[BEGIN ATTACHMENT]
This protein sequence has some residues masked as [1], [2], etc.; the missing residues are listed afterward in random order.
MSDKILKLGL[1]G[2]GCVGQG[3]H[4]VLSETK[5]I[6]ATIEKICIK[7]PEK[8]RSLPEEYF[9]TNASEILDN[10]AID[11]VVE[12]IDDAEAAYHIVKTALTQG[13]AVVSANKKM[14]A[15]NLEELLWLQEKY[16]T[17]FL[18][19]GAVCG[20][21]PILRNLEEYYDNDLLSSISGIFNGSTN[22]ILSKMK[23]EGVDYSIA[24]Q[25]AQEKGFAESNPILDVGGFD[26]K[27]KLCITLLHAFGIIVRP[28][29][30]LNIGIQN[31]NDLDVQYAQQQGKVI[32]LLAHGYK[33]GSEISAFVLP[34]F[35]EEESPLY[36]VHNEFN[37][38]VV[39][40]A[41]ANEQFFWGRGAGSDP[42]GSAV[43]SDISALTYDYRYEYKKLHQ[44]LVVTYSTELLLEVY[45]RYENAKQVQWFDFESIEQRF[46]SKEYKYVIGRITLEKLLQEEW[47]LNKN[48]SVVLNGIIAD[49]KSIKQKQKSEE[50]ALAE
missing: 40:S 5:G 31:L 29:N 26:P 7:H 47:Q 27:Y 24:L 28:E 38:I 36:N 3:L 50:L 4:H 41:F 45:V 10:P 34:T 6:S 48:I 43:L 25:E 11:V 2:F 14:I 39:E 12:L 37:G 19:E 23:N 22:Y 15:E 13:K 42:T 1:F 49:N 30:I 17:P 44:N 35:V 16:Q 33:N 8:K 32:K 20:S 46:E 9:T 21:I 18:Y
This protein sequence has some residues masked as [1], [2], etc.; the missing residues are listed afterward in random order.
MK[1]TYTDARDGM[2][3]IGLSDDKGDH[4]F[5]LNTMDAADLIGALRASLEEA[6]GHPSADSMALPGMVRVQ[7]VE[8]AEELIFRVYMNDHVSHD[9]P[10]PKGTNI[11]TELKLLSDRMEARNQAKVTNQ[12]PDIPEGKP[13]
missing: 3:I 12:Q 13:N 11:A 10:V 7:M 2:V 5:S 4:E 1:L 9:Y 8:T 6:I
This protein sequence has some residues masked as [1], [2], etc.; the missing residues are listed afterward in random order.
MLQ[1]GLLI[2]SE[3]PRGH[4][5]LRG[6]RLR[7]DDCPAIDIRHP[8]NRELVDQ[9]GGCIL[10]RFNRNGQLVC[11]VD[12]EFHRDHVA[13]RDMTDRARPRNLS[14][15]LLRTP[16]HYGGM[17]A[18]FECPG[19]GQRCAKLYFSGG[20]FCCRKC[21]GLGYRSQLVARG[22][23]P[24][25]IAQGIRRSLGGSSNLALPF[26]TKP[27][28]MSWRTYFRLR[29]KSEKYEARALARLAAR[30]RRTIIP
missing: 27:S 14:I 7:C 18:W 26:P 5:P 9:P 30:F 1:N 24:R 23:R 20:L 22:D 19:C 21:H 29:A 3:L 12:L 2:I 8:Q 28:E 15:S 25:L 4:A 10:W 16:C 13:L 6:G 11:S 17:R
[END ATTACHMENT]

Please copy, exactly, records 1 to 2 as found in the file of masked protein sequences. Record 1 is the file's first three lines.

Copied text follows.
This protein sequence has some residues masked as [1], [2], etc.; the missing residues are listed afterward in random order.
MSDKILKLGL[1]G[2]GCVGQG[3]H[4]VLSETK[5]I[6]ATIEKICIK[7]PEK[8]RSLPEEYF[9]TNASEILDN[10]AID[11]VVE[12]IDDAEAAYHIVKTALTQG[13]AVVSANKKM[14]A[15]NLEELLWLQEKY[16]T[17]FL[18][19]GAVCG[20][21]PILRNLEEYYDNDLLSSISGIFNGSTN[22]ILSKMK[23]EGVDYSIA[24]Q[25]AQEKGFAESNPILDVGGFD[26]K[27]KLCITLLHAFGIIVRP[28][29][30]LNIGIQN[31]NDLDVQYAQQQGKVI[32]LLAHGYK[33]GSEISAFVLP[34]F[35]EEESPLY[36]VHNEFN[37][38]VV[39][40]A[41]ANEQFFWGRGAGSDP[42]GSAV[43]SDISALTYDYRYEYKKLHQ[44]LVVTYSTELLLEVY[45]RYENAKQVQWFDFESIEQRF[46]SKEYKYVIGRITLEKLLQEEW[47]LNKN[48]SVVLNGIIAD[49]KSIKQKQKSEE[50]ALAE
missing: 40:S 5:G 31:L 29:N 26:P 7:H 47:Q 27:Y 24:L 28:E 38:I 36:N 3:L 50:L 4:H 41:F 45:V 10:P 34:T 6:S 48:I 43:L 25:E 11:V 2:F 14:I 39:E 12:L 37:G 19:E 23:N 22:Y 15:E 13:K 42:T 1:F 49:N 30:I 17:P 44:N 35:V 16:Q 33:N 8:K 32:K 20:S 46:E 9:T 21:I 18:Y
This protein sequence has some residues masked as [1], [2], etc.; the missing residues are listed afterward in random order.
MK[1]TYTDARDGM[2][3]IGLSDDKGDH[4]F[5]LNTMDAADLIGALRASLEEA[6]GHPSADSMALPGMVRVQ[7]VE[8]AEELIFRVYMNDHVSHD[9]P[10]PKGTNI[11]TELKLLSDRMEARNQAKVTNQ[12]PDIPEGKP[13]
missing: 3:I 12:Q 13:N 11:A 10:V 7:M 2:V 5:S 4:E 1:L 9:Y 8:T 6:I